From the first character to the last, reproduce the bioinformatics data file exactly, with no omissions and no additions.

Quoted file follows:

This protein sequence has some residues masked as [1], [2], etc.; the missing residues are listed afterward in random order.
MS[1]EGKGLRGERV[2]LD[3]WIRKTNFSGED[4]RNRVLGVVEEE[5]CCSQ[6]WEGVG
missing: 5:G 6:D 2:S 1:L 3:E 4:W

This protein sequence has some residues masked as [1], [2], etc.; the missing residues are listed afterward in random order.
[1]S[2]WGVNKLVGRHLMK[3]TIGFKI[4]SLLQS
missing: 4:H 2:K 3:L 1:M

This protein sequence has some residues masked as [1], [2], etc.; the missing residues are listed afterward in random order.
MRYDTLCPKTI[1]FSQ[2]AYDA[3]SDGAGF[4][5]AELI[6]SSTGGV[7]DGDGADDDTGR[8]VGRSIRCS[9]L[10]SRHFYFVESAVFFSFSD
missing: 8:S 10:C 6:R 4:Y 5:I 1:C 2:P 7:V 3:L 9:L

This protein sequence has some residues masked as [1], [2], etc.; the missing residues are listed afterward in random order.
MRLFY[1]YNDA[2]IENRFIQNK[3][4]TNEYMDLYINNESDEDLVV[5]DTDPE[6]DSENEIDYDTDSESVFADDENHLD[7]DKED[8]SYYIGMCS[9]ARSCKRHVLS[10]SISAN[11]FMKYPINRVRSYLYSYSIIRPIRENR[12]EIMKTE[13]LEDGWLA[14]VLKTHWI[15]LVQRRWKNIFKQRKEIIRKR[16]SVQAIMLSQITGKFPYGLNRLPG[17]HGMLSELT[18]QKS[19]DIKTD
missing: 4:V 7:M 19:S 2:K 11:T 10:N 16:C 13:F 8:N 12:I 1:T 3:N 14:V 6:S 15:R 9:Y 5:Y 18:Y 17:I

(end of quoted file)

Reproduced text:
This protein sequence has some residues masked as [1], [2], etc.; the missing residues are listed afterward in random order.
MS[1]EGKGLRGERV[2]LD[3]WIRKTNFSGED[4]RNRVLGVVEEE[5]CCSQ[6]WEGVG
missing: 5:G 6:D 2:S 1:L 3:E 4:W

This protein sequence has some residues masked as [1], [2], etc.; the missing residues are listed afterward in random order.
[1]S[2]WGVNKLVGRHLMK[3]TIGFKI[4]SLLQS
missing: 4:H 2:K 3:L 1:M

This protein sequence has some residues masked as [1], [2], etc.; the missing residues are listed afterward in random order.
MRYDTLCPKTI[1]FSQ[2]AYDA[3]SDGAGF[4][5]AELI[6]SSTGGV[7]DGDGADDDTGR[8]VGRSIRCS[9]L[10]SRHFYFVESAVFFSFSD
missing: 8:S 10:C 6:R 4:Y 5:I 1:C 2:P 7:V 3:L 9:L

This protein sequence has some residues masked as [1], [2], etc.; the missing residues are listed afterward in random order.
MRLFY[1]YNDA[2]IENRFIQNK[3][4]TNEYMDLYINNESDEDLVV[5]DTDPE[6]DSENEIDYDTDSESVFADDENHLD[7]DKED[8]SYYIGMCS[9]ARSCKRHVLS[10]SISAN[11]FMKYPINRVRSYLYSYSIIRPIRENR[12]EIMKTE[13]LEDGWLA[14]VLKTHWI[15]LVQRRWKNIFKQRKEIIRKR[16]SVQAIMLSQITGKFPYGLNRLPG[17]HGMLSELT[18]QKS[19]DIKTD
missing: 4:V 7:M 19:S 2:K 11:T 10:N 16:C 13:F 8:N 12:I 1:T 3:N 14:V 6:S 15:R 9:Y 5:Y 18:Y 17:I